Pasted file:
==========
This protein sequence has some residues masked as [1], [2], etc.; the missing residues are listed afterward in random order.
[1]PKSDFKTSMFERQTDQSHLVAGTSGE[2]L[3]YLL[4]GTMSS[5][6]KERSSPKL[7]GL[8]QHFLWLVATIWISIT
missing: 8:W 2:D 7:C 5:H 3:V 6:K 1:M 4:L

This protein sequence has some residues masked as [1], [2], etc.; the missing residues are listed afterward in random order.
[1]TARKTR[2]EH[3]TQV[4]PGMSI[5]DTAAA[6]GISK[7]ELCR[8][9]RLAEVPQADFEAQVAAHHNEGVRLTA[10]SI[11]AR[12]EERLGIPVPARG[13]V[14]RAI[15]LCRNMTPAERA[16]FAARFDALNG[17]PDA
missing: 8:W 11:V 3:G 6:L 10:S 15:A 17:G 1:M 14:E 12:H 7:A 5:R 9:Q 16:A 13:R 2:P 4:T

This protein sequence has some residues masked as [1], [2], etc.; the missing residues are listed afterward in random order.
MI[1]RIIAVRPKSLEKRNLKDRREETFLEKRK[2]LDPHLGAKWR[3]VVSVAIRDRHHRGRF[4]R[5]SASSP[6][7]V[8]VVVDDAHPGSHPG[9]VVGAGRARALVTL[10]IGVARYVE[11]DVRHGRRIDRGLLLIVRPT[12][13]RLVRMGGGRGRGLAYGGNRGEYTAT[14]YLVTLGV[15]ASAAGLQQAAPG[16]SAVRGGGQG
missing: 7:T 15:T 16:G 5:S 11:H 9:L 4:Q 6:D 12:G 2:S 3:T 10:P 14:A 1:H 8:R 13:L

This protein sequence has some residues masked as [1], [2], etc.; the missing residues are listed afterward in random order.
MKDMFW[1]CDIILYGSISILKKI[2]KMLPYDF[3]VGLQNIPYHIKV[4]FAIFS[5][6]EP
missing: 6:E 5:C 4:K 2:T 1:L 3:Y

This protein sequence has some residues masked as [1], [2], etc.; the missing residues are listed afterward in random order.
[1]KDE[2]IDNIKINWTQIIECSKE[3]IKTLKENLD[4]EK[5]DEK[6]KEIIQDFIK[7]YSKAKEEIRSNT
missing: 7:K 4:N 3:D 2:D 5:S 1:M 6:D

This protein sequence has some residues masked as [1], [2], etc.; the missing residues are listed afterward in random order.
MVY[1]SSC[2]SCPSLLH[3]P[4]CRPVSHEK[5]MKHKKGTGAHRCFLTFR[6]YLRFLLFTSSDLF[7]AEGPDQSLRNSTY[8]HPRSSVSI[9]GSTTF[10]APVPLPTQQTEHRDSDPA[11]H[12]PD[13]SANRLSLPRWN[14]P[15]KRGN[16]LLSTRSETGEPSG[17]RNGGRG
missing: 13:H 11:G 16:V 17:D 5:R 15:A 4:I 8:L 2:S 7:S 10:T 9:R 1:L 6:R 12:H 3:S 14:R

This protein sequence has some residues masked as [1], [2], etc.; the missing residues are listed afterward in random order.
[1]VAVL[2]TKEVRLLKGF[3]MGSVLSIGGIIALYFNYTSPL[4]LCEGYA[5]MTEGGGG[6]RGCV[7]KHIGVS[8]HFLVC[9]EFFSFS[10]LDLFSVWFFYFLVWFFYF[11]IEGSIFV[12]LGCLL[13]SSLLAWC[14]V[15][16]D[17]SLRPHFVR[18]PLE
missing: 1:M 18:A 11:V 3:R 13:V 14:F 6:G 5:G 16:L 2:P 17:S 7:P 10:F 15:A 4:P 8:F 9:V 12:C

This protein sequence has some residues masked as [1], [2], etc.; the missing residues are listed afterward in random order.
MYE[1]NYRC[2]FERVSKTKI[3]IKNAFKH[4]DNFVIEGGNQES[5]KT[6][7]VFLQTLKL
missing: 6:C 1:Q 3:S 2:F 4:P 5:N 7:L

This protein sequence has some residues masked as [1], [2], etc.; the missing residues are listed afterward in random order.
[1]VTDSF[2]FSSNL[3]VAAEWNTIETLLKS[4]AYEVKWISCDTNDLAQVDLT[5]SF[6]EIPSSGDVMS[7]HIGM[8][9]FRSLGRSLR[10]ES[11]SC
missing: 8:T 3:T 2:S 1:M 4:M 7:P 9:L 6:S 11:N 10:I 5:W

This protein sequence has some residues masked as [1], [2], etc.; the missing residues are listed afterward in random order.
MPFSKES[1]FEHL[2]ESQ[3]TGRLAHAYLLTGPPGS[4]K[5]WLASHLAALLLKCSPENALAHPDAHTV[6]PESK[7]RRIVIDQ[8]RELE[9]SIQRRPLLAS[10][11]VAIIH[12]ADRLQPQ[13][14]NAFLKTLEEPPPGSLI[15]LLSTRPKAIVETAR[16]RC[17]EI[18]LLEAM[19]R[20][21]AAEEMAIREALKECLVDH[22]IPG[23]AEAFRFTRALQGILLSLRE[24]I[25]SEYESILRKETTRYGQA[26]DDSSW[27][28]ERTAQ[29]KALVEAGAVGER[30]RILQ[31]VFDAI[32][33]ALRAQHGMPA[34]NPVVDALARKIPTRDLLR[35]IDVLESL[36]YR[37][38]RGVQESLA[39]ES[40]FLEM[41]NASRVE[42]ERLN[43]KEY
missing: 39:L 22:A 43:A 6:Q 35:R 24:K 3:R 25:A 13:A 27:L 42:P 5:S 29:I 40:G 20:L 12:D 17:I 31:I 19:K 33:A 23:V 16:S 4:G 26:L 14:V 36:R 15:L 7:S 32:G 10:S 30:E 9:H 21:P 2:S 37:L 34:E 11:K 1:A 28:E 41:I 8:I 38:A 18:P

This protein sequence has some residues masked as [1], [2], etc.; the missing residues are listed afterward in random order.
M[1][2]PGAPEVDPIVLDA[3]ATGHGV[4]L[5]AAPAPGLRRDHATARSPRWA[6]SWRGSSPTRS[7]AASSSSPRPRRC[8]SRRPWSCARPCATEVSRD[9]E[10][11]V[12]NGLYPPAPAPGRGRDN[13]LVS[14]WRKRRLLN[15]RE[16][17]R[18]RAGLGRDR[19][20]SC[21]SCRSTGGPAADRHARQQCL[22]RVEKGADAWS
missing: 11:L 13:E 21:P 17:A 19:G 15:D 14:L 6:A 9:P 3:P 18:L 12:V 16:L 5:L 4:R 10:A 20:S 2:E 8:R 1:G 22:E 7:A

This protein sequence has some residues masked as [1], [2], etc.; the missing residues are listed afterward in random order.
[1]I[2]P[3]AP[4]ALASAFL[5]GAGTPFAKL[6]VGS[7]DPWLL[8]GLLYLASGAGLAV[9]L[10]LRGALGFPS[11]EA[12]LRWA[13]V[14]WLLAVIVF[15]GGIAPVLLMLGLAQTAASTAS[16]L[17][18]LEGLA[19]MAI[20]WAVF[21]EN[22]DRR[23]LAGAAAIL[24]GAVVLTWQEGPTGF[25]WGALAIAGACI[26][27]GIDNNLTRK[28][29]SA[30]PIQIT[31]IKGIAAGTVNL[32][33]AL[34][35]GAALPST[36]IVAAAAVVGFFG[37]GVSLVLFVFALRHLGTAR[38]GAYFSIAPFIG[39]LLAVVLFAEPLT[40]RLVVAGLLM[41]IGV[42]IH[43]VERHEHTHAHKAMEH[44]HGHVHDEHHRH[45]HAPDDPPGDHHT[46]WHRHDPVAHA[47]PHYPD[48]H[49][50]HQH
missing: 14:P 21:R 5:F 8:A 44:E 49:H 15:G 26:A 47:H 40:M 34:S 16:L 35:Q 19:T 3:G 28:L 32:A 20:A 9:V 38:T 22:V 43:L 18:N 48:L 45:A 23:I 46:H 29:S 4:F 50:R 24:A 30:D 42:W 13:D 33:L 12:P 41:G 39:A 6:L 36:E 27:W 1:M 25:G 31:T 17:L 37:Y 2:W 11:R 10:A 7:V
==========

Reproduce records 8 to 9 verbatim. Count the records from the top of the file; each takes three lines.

This protein sequence has some residues masked as [1], [2], etc.; the missing residues are listed afterward in random order.
MYE[1]NYRC[2]FERVSKTKI[3]IKNAFKH[4]DNFVIEGGNQES[5]KT[6][7]VFLQTLKL
missing: 6:C 1:Q 3:S 2:F 4:P 5:N 7:L

This protein sequence has some residues masked as [1], [2], etc.; the missing residues are listed afterward in random order.
[1]VTDSF[2]FSSNL[3]VAAEWNTIETLLKS[4]AYEVKWISCDTNDLAQVDLT[5]SF[6]EIPSSGDVMS[7]HIGM[8][9]FRSLGRSLR[10]ES[11]SC
missing: 8:T 3:T 2:S 1:M 4:M 7:P 9:L 6:S 11:N 10:I 5:W